“The University of Hawai`i’s proposal to re-lease Mauna Kea summit lands under business as usual terms will soon come before BLNR. Later this year, CWRM will vote on designation of Keauhou aquifer as a groundwater management area, an action which KAHEA supported as prudent safeguards against the volume of water-thirsty development planned for North Kona. In these decisions, and others, we need an informed, experienced decision-maker at the helm.

In recent meetings, Ching failed to identify any vision or plan for DLNR, indicated he did not know what the public trust is, and recited the refrain of “balancing” in reference to competing water users. Hawaii’s water code, he then learned, imposes a hierarchies of best uses of water. Ching served on the Building Industry of America’s board, which sought to undermine the state Historic Preservation Division’s authority over historic properties, a stance that could endangering many Native Hawaiian cultural sites. Ching was president of Land Use Research Foundation (LURF), which lobbied to establish the Public Land Development Corporation (PLDC), to weaken environmental impact assessments, and against establishing an Environmental Court.

Again, email the committee at WTLtestimony@capitol.hawaii.gov or submit testimony online. It is crucial that they listen to our concerns:

  1. Carleton Ching lacks the knowledge, experience, and community ties necessary to the successful operation of DLNR.
  2. DLNR needs a leader with a deep understanding of the histories and struggles from which Hawaii’s obligation hold natural resources in trust arose, the political courage to enforce this public trust, and the vision to develop a plan to realize these crucial protections.
  3. Carleton Ching is not this leader.

After hearing all the testimony presented, the Committee will vote whether to recommend Mr. Ching be confirmed as Director of DLNR. Then a vote of the entire Senate will be scheduled to consider the Committee’s recommendation and make a final determination. You are encouraged to directly contact your Senator to express your concern about appointing Mr. Ching to DLNR.

Documentary to protect Mauna Kea: “Why the Mountain”

Mauna Kea is under threat by planned construction of the Thirty Meter Telescope. Though Hawaiians and non-Hawaiian allies successfully disrupted the TMT groundbreaking ceremony, the fight isn’t over yet.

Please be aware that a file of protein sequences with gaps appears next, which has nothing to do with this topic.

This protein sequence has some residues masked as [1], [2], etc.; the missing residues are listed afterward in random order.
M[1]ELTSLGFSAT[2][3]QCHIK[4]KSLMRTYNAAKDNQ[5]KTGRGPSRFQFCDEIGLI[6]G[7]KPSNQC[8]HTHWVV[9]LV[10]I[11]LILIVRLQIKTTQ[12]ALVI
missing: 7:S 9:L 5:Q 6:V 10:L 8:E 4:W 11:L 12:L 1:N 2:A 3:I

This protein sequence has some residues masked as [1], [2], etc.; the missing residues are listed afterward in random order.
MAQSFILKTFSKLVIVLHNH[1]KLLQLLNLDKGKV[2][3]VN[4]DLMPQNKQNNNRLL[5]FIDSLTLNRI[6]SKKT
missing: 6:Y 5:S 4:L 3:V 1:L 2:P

The award-winning Hawaiian filmmakers Anne Keala Kelly and Mary Alice Kaʻiulani Milham are teaming up to create a documentary in protection of Mauna Kea. They are holding a fundraiser to allow production and mass distribution of a film to galvanize opposition to the destructive and desecrating TMT project. Time is short to stop this industrial expansion, and your contribution is crucial – whether a direct monetary donation or helping by spreading the word.

Our goal is to produce a beautiful, powerful and evocative film to help people everywhere understand why Mauna Kea is sacred to Hawaiians, a fragile ecosystem that needs protection, and portrayed as indispensable to the astronomy industry.

“Why The Mountain” will be a 30-minute documentary film that explores why Hawaiians and environmentalists oppose the Thirty-Meter Telescope (TMT), and why the astronomy industry is determined to construct this 18 ½ – story building on Mauna Kea.

[…]

Environmentalists argue that because the largest fresh water aquifer for Hawaiʻi Island is on Mauna Kea, the potential for irreversible harm is too high a price to pay.

They say erecting a football-stadium-sized structure, and its accompanying 5,000-gallon container for hazardous chemical waste, is an unnecessary risk. Given the toxic chemicals in use by the existing 13 telescopes on the summit, the TMT only increases the threat to the watershed and endangered and threatened species’ habitats.

Follow the progress of the film project at the Why the Mountain? Facebook page.

Hawaiians halt Thirty Meter Telescope ground-breaking ceremony

On Tuesday, October 7, a ground-breaking ceremony was attempted to kick off construction of the Thirty Meter Telescope (TMT), a $1.5 billion desecration of sacred Mauna Kea. The project has been rammed through by the so-called “state” of Hawai’i despite environmental, cultural, and legal concerns. Native Hawaiians led a protest and, joined by non-Hawaiians, successfully disrupted and halted the ceremony, forcing the organizers to shut off the live stream and go home early.

This is a multinational project with funding from India, Japan, Canada and California, including Cal Tech and the UC system as partners. The ceremony was intended to convince astronomers and the international audience that the TMT has the general backing of Native Hawaiians, going so far as to incorporate traditional Hawaiian cultural and ceremonial practices. The protesters broke through the charade and made clear the fierce opposition to the project. 250 people gathered to participate in the protest, though only a few were able to reach the ceremony at the summit.